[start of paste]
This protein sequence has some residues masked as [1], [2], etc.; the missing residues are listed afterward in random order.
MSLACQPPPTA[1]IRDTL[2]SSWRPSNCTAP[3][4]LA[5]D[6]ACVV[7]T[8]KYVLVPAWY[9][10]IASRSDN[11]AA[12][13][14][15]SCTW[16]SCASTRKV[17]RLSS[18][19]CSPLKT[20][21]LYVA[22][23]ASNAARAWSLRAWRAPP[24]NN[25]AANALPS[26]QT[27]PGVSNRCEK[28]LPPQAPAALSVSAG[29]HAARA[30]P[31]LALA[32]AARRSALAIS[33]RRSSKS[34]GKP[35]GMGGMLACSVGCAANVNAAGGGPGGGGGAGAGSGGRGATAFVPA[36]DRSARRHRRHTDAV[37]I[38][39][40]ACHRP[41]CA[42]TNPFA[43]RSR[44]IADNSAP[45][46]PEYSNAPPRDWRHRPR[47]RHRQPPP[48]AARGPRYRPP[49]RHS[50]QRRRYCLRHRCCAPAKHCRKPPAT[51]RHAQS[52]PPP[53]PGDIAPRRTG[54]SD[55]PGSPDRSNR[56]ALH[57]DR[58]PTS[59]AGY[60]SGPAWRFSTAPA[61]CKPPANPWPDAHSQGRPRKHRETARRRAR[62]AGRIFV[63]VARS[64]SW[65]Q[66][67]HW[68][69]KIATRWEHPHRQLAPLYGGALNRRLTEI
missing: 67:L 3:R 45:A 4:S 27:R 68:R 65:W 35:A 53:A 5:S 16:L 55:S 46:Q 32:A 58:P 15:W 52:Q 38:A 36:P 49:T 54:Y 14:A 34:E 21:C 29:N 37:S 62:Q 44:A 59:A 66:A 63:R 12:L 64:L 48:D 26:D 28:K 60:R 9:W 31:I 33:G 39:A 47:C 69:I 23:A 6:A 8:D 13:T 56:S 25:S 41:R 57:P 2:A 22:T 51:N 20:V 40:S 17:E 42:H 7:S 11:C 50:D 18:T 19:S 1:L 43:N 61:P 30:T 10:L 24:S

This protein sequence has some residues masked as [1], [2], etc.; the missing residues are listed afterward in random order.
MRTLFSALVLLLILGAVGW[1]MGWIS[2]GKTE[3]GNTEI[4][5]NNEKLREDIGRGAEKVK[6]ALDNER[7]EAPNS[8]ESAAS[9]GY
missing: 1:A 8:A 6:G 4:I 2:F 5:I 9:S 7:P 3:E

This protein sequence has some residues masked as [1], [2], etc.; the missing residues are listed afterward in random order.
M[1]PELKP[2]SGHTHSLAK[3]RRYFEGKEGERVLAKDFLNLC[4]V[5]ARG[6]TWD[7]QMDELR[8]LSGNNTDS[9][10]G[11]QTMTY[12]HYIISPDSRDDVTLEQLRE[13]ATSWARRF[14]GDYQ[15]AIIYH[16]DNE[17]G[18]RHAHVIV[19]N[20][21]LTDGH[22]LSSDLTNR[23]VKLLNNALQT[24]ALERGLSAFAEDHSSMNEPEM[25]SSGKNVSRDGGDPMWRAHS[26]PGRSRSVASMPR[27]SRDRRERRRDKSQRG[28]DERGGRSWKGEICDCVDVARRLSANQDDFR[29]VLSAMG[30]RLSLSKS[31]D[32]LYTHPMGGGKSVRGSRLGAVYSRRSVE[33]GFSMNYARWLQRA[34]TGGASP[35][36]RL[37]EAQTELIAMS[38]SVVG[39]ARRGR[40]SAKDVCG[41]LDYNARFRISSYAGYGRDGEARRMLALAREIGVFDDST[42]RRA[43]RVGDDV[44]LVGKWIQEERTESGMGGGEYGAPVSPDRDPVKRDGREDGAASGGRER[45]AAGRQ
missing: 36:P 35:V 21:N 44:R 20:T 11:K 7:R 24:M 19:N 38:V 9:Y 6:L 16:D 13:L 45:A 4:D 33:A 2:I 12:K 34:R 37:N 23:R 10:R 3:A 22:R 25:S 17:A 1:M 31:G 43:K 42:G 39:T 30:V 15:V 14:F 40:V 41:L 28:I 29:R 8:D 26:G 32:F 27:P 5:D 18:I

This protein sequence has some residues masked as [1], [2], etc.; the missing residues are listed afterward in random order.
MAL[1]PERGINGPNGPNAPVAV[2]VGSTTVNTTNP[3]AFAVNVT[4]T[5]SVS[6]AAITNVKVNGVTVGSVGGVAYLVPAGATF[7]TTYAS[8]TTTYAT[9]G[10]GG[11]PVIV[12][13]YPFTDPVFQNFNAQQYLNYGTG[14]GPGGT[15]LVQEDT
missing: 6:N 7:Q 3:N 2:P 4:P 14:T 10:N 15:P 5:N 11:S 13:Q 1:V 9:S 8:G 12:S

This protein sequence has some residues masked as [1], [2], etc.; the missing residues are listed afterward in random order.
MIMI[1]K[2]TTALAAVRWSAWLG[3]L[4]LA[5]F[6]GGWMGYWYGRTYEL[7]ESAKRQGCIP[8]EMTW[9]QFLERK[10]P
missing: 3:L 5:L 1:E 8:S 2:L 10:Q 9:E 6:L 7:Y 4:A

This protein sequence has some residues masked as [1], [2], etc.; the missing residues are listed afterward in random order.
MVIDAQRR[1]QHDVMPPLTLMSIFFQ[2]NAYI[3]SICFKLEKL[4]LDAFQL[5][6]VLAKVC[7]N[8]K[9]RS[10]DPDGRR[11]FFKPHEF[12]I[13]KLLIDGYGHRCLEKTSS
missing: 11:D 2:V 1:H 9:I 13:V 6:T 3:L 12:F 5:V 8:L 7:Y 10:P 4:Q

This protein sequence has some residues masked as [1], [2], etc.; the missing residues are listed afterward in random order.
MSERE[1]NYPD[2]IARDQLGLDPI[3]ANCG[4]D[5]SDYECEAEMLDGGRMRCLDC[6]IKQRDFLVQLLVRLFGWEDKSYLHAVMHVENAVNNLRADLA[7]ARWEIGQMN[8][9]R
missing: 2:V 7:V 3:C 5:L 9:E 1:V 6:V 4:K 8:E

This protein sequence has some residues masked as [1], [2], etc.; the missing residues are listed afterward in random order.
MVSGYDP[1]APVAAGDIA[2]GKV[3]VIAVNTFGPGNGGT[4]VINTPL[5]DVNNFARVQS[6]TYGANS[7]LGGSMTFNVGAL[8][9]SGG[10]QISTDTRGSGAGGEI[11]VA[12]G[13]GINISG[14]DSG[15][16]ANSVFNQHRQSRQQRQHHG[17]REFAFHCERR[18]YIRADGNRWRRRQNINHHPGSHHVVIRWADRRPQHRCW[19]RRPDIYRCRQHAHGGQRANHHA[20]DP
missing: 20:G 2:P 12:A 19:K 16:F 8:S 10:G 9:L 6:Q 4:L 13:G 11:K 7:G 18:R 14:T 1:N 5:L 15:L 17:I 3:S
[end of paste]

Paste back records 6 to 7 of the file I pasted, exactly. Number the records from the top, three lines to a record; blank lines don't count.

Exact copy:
This protein sequence has some residues masked as [1], [2], etc.; the missing residues are listed afterward in random order.
MVIDAQRR[1]QHDVMPPLTLMSIFFQ[2]NAYI[3]SICFKLEKL[4]LDAFQL[5][6]VLAKVC[7]N[8]K[9]RS[10]DPDGRR[11]FFKPHEF[12]I[13]KLLIDGYGHRCLEKTSS
missing: 11:D 2:V 1:H 9:I 13:V 6:T 3:L 12:F 5:V 8:L 7:Y 10:P 4:Q

This protein sequence has some residues masked as [1], [2], etc.; the missing residues are listed afterward in random order.
MSERE[1]NYPD[2]IARDQLGLDPI[3]ANCG[4]D[5]SDYECEAEMLDGGRMRCLDC[6]IKQRDFLVQLLVRLFGWEDKSYLHAVMHVENAVNNLRADLA[7]ARWEIGQMN[8][9]R
missing: 2:V 7:V 3:C 5:L 9:E 1:V 6:V 4:K 8:E